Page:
Nurses also need to be culturally sensitive. While most husbands may wish to participate in the birth process, this may be an uncomfortable practice in some cultures. In addition, some men, regardless of their cultural background, may not want to participate in the birth process. The birthing woman may wish instead to have a female relative or friend as a support person. As long as a practice is medically safe, nurses need to respect the choices of the birthing woman and her family.
Doula doula is someone who undergoes special training to enable them to support women during childbirth and into the postpartum period.
Episiotomy surgical incision made to enlarge the perineal area for delivery, to avoid tearing of the tissues, especially with a large neonate or during a difficult birth. Many women request the avoidance of a routine episiotomy. To avoid performing an episiotomy, certified nurse midwives may stretch the perineum with perineal massage.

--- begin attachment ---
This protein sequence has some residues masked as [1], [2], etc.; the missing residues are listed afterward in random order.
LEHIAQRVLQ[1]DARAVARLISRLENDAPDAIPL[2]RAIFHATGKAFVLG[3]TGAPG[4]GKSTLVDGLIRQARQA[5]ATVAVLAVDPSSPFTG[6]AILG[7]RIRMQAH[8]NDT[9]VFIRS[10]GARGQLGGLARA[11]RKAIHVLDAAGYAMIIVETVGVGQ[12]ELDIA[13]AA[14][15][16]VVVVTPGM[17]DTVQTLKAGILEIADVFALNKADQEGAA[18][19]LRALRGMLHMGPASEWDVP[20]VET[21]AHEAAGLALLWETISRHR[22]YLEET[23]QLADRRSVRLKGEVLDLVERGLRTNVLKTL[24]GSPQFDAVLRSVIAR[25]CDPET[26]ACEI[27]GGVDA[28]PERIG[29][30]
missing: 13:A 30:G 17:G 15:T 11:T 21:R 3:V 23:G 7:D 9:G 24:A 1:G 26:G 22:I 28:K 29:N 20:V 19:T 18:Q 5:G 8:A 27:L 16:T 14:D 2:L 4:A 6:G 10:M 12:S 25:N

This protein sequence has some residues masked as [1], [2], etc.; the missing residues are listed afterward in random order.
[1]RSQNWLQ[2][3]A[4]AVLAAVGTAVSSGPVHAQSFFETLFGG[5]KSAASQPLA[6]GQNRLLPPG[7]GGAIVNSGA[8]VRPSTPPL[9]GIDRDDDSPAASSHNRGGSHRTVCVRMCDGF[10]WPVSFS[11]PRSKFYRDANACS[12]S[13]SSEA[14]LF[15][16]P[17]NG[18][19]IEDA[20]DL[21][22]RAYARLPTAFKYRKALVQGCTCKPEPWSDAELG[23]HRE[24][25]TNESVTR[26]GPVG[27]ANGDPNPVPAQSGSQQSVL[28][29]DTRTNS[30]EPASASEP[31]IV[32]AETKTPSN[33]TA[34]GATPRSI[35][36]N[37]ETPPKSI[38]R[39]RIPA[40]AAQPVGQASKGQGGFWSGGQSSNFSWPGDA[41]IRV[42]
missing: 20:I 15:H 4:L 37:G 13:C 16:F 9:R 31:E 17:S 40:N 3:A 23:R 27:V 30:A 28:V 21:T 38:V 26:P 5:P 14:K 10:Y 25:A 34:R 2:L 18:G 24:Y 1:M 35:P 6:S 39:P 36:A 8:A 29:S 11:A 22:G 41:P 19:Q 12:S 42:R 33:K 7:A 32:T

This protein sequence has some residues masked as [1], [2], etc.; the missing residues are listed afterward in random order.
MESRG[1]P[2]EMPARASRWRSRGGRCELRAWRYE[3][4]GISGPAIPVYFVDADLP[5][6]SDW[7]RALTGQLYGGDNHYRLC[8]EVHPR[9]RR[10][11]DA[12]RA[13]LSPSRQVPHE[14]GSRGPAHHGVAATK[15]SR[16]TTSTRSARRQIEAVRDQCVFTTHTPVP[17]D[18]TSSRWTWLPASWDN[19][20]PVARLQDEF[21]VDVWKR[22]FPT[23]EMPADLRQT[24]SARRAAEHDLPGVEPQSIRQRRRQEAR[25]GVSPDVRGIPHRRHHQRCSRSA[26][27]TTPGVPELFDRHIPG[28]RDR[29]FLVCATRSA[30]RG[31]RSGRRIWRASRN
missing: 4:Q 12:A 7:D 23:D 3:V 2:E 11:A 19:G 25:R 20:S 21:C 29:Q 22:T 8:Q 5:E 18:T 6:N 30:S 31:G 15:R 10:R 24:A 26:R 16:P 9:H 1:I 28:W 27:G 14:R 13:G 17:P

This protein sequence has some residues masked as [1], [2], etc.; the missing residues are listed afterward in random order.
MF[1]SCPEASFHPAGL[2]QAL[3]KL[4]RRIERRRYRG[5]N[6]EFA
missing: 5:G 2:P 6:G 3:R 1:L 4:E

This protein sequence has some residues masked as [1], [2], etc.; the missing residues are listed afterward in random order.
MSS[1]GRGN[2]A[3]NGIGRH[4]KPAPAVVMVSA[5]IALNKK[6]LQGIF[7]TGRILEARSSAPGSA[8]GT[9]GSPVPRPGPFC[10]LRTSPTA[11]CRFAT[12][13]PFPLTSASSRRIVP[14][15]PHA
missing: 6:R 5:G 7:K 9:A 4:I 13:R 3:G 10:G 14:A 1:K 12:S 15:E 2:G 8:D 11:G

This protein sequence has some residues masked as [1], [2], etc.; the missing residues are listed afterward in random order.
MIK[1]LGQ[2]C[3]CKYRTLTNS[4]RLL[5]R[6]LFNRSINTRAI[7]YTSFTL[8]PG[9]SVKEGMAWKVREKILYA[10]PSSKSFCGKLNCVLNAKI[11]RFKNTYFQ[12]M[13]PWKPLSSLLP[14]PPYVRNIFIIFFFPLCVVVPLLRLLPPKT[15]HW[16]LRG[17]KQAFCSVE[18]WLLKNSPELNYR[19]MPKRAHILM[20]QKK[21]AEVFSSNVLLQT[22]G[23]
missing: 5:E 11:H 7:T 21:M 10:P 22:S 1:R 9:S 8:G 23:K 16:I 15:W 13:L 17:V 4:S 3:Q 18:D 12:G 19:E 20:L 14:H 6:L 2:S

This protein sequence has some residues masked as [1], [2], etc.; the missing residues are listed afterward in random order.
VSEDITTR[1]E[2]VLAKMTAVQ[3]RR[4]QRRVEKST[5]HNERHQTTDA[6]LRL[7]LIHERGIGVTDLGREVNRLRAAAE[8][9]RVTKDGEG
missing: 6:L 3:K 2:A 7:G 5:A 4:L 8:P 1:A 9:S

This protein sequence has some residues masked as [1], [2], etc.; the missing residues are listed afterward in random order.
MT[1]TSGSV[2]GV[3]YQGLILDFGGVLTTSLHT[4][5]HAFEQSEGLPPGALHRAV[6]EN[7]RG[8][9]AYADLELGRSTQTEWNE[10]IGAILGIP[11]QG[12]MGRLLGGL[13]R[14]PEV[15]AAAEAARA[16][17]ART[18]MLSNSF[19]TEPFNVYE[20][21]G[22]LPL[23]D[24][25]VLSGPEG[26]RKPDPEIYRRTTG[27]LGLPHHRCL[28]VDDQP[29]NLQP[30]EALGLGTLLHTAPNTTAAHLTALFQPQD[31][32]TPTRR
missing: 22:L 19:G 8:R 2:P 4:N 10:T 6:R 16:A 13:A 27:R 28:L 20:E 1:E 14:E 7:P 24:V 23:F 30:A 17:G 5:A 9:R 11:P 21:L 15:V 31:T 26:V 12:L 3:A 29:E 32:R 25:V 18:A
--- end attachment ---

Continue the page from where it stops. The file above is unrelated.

Perineumhe area encompassing the anus and the vagina.
Pillitteri, Adele. Maternal & Child Health Nursing: Care of the Childbearing and Childrearing Family. Philadelphia: Lippincott, 1999.
Spencer, Paula. Parenting Guide to Pregnancy & Childbirth. New York: Ballantine Books, 1998.
The Bradley Method. American Academy of Husband-Coached Childbirth(r). Box 5224, Sherman Oaks, CA, 91413-5224.(800) 4-A-Birth. <<a href="http://www.bradleybirth.com">http://www.bradleybirth.com>.
International Childbirth Education Association (ICEA). P.O. Box 20048. Minneapolis, MN 55420. (952) 854-8660. <<a href="http://www.icea.org">http://www.icea.org>.
Lamaze International. 2025 M Street, Suite 800, Washington DC, 20036-3309. (202) 367-1128. (800) 368-4404. <<a href="http://www.lamazechildbirth.com">http://www.lamazechildbirth.com>.
Esther Csapo Rastegari, R.N., B.S.N., Ed.M.